In order to enable an iCal export link, your account needs to have an API key created. This key enables other applications to access data from within Indico even when you are neither using nor logged into the Indico system yourself with the link provided. Once created, you can manage your key at any time by going to 'My Profile' and looking under the tab entitled 'HTTP API'. Further information about HTTP API keys can be found in the Indico documentation.
Additionally to having an API key associated with your account, exporting private event information requires the usage of a persistent signature. This enables API URLs which do not expire after a few minutes so while the setting is active, anyone in possession of the link provided can access the information. Due to this, it is extremely important that you keep these links private and for your use only. If you think someone else may have acquired access to a link using this key in the future, you must immediately create a new key pair on the 'My Profile' page under the 'HTTP API' and update the iCalendar links afterwards.
Permanent link for public information only:
Permanent link for all public and protected information:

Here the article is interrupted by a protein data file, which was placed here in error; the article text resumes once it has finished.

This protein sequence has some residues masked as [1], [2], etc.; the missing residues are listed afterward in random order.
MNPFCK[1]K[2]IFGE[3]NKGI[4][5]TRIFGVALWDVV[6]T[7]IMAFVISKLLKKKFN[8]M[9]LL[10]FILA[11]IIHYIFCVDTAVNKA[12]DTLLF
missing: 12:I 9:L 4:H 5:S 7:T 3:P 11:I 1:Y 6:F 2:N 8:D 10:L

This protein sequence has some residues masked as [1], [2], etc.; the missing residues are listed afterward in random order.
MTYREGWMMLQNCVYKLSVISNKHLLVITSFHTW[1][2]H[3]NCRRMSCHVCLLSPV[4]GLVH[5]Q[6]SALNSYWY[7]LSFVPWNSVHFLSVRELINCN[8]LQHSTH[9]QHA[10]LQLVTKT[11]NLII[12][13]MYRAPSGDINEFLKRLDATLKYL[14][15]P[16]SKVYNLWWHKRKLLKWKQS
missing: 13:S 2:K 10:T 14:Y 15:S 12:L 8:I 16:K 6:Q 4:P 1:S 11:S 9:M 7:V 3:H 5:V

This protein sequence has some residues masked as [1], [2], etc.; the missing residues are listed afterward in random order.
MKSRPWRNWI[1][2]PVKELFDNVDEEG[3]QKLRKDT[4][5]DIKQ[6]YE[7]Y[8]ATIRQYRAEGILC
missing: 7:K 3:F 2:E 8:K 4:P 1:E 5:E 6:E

The Computational Science Initiative at Brookhaven National Laboratory, in partnership with the HEP Center for Computational Excellence and the SOLLVE Exascale Software Technology project, will host the first KNL Hackathon on February 26–March 2, 2018. Currently there are several large-scale computing systems in the US that are based on Intel's KNL processors, including Cori-2 at NERSC, Theta at Argonne Leadership Computing Facility and Stampede-2 at Texas Advanced Computing Center. The KNL Hackathon will offer current and potential users of these systems the opportunity to have 5-day intense hands-on mentoring with computing experts from industry, national labs, universities and OpenMP standardization committee. The goal of the hackathon is to help the participants port or optimize their codes to take advantage of different levels of parallelism and memory hierarchies, which will not only allow them to run more efficiently on KNL-based systems, but also potentially improve the performance of their codes on other CPU-based systems.